“My friend has intellectual objections to Christianity. How can I help her find answers to her questions so that she can come to faith in Jesus Christ?”
This is a common question which flows from a sincere motivation to have a meaningful evangelistic encounter with someone. It is avery good question, however, could be built upon a faulty premise. The Bible teaches that every worldview or philosophy that denies Christ is at root an issue of the heart—a love and commitment to something other than God. To address objections to Christianity, then, we must consider not just reason, but the heart.
In Romans, Paul diagnoses our rejection of Christ in terms of worship:
First, notice that all people are worshipers, but that there is a problem with our worship. We have exchanged the worship of God the Creator for things that are created. We worship idols. Second, notice how this worship or heart problem results in intellectual problems. Idolatry leads to futile thinking that factors out the Creator and intellectual objections which are futile.
In other words, behind every self-proclaimed intellectual objection to Christianity is a heart problem rooted in a prior commitment to deny God and worship something else.
How then should we respond to people’s objections?
Many turn to the field of Christian apologetics, which is the theological discipline which deals with reasonable defense of the Christian faith (1 Peter 3:15). Unfortunately, much apologetics implicitly assumes that the path to faith and salvation is through reason. "If we can just help people to remove the intellectual barriers to Christianity," we thinks, "then people will come to faith."
But since the issue is primarily one of worship, our response must go beyond the intellect. Rational apologetics can serve to demonstrate that Christianity is indeed plausible and reasonable, but it is insufficient to change our hearts and what we worship.
The Importance of the Imagination
C.S. Lewis, one of the greatest writers and minds of the twentieth century, famously became a Christian only in his 30s. Interestingly, Lewis was not converted by mere rational argumentation. After reading George MacDonald’s Christian fantasy, Phantastes, Lewis said that some unique quality from this story captured his imagination in a way to drew him toward faith.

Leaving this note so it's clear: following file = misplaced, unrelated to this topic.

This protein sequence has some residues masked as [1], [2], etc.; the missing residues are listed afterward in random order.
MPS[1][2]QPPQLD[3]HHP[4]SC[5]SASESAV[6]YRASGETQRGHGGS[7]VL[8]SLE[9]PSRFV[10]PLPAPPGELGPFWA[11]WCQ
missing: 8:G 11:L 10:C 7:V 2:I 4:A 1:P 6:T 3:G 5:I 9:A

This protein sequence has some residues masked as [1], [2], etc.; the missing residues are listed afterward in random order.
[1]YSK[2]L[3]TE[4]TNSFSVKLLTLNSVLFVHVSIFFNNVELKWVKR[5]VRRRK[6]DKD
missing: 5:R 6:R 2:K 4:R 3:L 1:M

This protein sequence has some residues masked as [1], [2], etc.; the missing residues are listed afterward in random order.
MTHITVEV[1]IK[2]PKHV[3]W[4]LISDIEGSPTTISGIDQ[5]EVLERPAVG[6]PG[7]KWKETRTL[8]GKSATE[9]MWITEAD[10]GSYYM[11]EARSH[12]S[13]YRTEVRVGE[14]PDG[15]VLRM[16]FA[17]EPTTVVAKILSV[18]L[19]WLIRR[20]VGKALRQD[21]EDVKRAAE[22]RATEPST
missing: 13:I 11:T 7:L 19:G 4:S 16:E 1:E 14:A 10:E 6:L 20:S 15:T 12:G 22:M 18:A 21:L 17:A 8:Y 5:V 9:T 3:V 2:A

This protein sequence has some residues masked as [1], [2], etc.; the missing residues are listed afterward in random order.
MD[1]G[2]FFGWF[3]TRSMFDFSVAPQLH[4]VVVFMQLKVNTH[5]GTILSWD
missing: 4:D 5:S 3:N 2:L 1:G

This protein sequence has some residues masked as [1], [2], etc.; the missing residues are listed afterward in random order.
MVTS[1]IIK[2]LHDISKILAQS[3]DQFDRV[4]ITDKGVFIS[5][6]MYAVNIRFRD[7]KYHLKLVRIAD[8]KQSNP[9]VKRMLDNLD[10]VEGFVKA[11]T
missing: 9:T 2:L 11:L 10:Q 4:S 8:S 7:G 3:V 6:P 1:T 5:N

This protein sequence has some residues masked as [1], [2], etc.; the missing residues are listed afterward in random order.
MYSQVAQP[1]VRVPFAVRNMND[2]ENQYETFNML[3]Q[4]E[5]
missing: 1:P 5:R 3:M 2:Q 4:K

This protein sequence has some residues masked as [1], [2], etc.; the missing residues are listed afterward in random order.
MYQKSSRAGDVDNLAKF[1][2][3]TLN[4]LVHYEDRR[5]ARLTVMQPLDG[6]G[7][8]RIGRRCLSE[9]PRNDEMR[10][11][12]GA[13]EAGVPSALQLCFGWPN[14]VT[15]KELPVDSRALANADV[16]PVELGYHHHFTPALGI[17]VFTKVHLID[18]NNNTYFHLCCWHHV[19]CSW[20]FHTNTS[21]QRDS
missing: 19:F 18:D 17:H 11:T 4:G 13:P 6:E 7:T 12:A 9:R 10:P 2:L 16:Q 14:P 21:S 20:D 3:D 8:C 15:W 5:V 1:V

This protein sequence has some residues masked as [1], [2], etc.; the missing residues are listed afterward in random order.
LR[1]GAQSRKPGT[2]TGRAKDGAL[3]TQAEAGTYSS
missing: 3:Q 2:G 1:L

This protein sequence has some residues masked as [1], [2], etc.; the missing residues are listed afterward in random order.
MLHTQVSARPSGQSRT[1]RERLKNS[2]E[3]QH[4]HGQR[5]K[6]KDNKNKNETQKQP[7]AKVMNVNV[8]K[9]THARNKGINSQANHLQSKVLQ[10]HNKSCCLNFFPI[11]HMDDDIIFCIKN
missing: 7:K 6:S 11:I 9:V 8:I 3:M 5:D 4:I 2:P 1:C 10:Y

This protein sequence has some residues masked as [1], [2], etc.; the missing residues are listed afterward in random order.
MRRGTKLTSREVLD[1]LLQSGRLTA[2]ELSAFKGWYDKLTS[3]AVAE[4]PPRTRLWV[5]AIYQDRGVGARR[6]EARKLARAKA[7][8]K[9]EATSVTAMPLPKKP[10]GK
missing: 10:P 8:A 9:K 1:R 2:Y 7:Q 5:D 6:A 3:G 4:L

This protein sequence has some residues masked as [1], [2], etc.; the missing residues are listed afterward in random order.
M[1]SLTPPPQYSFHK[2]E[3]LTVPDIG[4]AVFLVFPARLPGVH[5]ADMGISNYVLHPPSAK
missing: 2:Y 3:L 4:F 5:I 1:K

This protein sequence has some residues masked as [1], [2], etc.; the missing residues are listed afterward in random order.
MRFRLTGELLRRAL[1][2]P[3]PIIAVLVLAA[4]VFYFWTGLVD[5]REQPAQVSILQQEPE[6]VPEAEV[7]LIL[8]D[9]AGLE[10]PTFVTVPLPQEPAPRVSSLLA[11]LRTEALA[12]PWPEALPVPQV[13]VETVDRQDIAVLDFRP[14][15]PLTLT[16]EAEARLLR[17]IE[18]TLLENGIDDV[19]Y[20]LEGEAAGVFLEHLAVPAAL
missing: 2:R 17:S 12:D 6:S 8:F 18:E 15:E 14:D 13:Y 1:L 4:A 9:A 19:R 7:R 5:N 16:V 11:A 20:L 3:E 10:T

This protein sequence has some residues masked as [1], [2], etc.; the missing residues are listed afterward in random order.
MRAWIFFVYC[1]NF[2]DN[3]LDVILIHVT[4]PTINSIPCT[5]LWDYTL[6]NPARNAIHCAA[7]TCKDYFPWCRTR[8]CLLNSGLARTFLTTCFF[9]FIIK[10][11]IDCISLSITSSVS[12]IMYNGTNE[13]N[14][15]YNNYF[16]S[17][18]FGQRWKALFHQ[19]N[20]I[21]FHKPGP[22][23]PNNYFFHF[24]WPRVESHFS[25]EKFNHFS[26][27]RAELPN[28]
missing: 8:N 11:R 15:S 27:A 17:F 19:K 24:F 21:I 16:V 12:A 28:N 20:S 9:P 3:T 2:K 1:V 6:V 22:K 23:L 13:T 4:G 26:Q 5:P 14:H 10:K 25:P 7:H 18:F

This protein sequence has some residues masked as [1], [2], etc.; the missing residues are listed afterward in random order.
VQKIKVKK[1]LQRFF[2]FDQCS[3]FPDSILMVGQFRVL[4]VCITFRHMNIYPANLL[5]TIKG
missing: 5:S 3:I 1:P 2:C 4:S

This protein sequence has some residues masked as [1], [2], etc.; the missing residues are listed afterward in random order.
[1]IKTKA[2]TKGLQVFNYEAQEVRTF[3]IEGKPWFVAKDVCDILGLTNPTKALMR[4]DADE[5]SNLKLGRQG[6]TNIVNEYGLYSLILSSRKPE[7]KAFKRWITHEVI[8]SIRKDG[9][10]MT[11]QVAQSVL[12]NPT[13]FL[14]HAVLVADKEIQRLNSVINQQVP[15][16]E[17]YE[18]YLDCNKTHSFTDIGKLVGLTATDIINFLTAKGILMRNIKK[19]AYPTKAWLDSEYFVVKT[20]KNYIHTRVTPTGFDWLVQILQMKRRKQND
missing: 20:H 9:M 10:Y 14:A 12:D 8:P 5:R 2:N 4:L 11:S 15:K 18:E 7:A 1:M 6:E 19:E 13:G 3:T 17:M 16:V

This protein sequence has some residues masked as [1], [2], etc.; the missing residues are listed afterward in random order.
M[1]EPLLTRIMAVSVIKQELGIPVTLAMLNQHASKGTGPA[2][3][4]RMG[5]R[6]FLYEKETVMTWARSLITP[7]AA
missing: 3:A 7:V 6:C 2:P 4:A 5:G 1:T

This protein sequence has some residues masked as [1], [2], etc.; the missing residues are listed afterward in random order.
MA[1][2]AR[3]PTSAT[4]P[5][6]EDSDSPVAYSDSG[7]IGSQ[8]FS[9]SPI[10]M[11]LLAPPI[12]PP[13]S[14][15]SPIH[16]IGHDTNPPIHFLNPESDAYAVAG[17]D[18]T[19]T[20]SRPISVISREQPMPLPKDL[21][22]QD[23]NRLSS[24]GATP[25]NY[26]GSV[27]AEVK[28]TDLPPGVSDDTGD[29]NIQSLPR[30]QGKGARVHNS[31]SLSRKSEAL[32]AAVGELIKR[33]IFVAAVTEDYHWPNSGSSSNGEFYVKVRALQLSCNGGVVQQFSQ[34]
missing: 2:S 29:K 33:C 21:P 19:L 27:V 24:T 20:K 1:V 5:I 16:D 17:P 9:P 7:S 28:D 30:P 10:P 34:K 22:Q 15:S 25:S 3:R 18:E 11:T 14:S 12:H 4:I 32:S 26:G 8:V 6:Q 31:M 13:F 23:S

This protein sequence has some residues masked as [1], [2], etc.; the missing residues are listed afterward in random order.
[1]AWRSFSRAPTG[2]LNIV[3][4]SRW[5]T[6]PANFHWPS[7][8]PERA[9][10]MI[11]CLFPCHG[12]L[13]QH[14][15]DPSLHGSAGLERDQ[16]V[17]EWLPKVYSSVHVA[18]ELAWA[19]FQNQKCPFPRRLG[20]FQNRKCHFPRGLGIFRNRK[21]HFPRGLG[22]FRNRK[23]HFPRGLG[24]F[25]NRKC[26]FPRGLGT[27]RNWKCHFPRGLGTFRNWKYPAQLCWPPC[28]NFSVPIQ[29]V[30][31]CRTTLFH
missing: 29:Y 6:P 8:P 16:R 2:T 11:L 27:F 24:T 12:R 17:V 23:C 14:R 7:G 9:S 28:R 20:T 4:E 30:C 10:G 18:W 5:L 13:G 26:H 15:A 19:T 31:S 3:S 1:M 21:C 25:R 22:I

Lewis called the imagination “the organ of meaning.” In other words, while reason can help us analyze bits and pieces of truth, we only discern meaningful patterns through the imagination. Stories and metaphors helps us patterns and capture our imagination in a way no rational proposition or vague and fleeting emotion ever could.
Imagination operates on a different register, affecting and shaping our will, emotions, and mind. More than rational arguments, the core of our being—our heart and its worship—is more affected by the stories and metaphors we inhabit through the imagination.
That doesn’t mean reason has no role, only that it is insufficient. For Lewis, though he “still needed to confront certain rational objections to the Christian faith—and to finally submit his will to what he had discovered—his ‘baptism of the imagination’ was the starting point in his journey to faith.”
Reason alone does not have the power to bring us to “taste and see that the Lord is good” (Psalm 34:8). This power is God's alone, accomplished through the "word of the cross" (1 Corinthians 1:18). This is nothing other than the gospel narrative, the biblical drama of redemption, the most powerful—and truest—story and metaphor there is.
As Kevin Vanhoozer says,
To those who rely on the wisdom of the world, we know that the message of the cross is foolishness. But for those whose believe, "it is the power of God." So we continue to preach it and to live it out, praying that, by God's grace, the story of the gospel of Christ will baptize imaginations, overcoming objections by capturing hearts.
We should be prepared to give reasons for our hope. We should be able to thoughtfully and with empathy engage people's objections to the Christian faith, or at least guide them to resources for finding answers. A few good resources for engaging non-Christians intellectually, especially those influenced by Western secular culture, include Timothy Keller's The Reason for God and Making Sense of God, C.S. Lewis' Mere Christianity, or John Stott's Basic Christianity
But before going on the "offensive" with our debate points, we should quick to listen. We need to make a sincere effort to see what heart issue is accompanying and under the intellectual objections. We need to see what story people find themselves in, what has captured their imagination. Then we will better able to respond with the gospel story, showing how the word of the cross of Christ is only way to ever solve a heart issue.